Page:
This small to medium sized tree with its dark green glossy leaves and bright yellow fruit will make an attractive addition to your garden.
Small to medium sized, spiny deciduous tree with leaves turning yellow in autumn. The canopy is flattish and irregular and the tree is heavily branched. Produces small greenish-white flowers in dense heads at the ends of branches (Sep-Feb/Spring - summer). The fruit tend to appear only after good rains. The smooth, hard fruit are large and green, ripening to yellow. They take a long time to ripen. Inside are tightly packed seeds surrounded by a fleshy, edible covering.
This tree can be found growing singly in well-drained soils. It is found in bushveld, riverine fringes, sand forest and coastal bush from the Eastern Cape, to Kwazulu-Natal, Mozambique and inland to Swaziland, Zimbabwe, northern Botswana and northern Namibia, north to tropical Africa.
Derivation of name and historical aspects
The genus name "Strychnos" is taken from the Greek word for deadly, which refers to poisonous alkaloids contained in the seed integuments. "Spinosa" refers to the spines. The poison strychnine is derived from an Asian species of Strychnos. Of the 400 species of trees and shrubs in this large genus, 9 species occur in South Africa. These 9 species are widespread, but not found in the Western Cape. This genus is spread throughout the tropics.
Animals such as baboon, monkeys, bushpig, nyala and eland eat the fruit. The leaves are a popular food source for browsers such as duiker, kudu, impala, steenbok, nyala and elephant. It is believed that various insects pollinate the flowers.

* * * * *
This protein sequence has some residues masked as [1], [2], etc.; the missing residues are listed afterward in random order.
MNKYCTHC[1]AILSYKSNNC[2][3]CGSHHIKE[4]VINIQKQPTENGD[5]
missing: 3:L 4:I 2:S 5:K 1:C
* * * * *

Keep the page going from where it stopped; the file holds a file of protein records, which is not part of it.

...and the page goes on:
Uses and cultural aspects
The wood can be used for general carpentry. Timber from this tree is also used to produce implement handles, fighting sticks and hut poles. It is also used for carving.
The leaves, roots and fruit (seeds) are used medicinally. Some people use root infusions as a treatment for snakebite. Others use the bark and unripe fruit. It is believed that the presence of strychnine in the bark and unripe fruit along with other alkaloids are responsible for helping overcome the venom of certain snakes, such as Mamba. Strychnine is a powerful central nervous system stimulant that may be able to fight the respiratory depression cased be the venom of these snakes. It is also used as a purgative, for uterine problems and to treat sore eyes. A decoction of the leaf or root is used as an analgesic in Central Africa.
The dried fruit, after the seeds are removed, are often used as sounding-boxes for musical instruments such as the marimba. They are also carved and sold as curios.
The fruit is edible and often sun dried as a food preserve. The seeds must be avoided though as they are poisonous or could have purgative effects.
Growing Strychnos spinosa
This small to medium sized tree with its dark green glossy leaves and bright yellow fruit will make an attractive addition to your garden. Do note though that is a deciduous tree, but its autumn foliage turns a rather attractive yellow.
This tree prefers sandy soils and can also grow in rocky areas. It should be planted in full sun, but can tolerate some shade. Requires a moderate amount of water and prefers a warmer climate, being sensitive to severe frost.
It grows relatively fast from seed and does well in cultivation.
No significant damage by any pest organisms has been documented.
- Schmidt, E., Lötter, M. & McCleland, W. 2002. Trees and shrubs of Mpumalanga and Kruger National Park. Jacana, Johannesburg.
- Van Wyk, B., Van Oudtshoorn, B., Gericke, N. 1997. Medicinal Plants of South Africa. Briza, Pretoria.
- Van Wyk, B., Gericke, N. 2000. People's plants: A guide to Useful Plants of Southern Africa. Briza, Pretoria.
- Van Wyk, B., Van Wyk, P. 1997. Field guide to trees of Southern Africa. Struik, Cape Town.
- Watt, J.M., Breyer-Brandwijk, M.G. 1962. The medicinal and poisonous plants of Southern and Eastern Africa. Sec. ed. E & S Livingstone Ltd., Edinburgh and London.
Lou-Nita Le Roux
Lowveld National Botanical Garden